Road rage. You think it’s bad in Michigan? Come to France. This is coming from someone who is quite fond of laying on the horn.

Slow walkers

Old slow walkers with old slow walking dogs commandeering the entire sidewalk

The Ugly

Mystery water dripping off of buildings onto my face

Dog poop everywhere

Dog pee everywhere

Bonus Category: The Bizarre

Colored toilet paper

Grey. Blue. Pink. So weird.

Découvrir la ville de Nice: Parc de la Colline du Chateau // Discovering Nice: Castle Hill Park

While little remains of the 12th century castle (which was destroyed in 1706 at the behest of King Louis XIV), the hill offers spectacular views of the coast, the Baie des Anges, the Old Town, and the port. The very first image I saw of Nice, upon discovering which académie I had been placed in, was a shot of the coast taken from la Colline du Chateau. You have probably seen several versions of this image as well. Everyone who visits Nice has taken one, and for good reason! I knew I needed to take one of my own so one Saturday in early October I set off to climb the hill.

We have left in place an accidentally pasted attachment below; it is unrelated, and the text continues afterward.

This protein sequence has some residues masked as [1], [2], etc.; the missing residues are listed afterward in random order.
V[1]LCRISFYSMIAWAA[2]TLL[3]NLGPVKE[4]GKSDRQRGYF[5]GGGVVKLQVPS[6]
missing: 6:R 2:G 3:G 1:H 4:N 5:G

There is an elevator that will take you up to the top of the park, but if you can make the hike it is definitely worth the fairly minimal effort. There are several areas to stop and rest if necessary, as well as a few cafés along the way.


The park also boasts a waterfall and a cemetery. I recommend making the trip on a clear, sunny day in order to experience the best views. Entrance to the park is free though so you can go back as many times as you like without feeling like you have only one chance to make it perfect.


The Jewish Cemetery is dedicated to those who lost their lives during the Holocaust.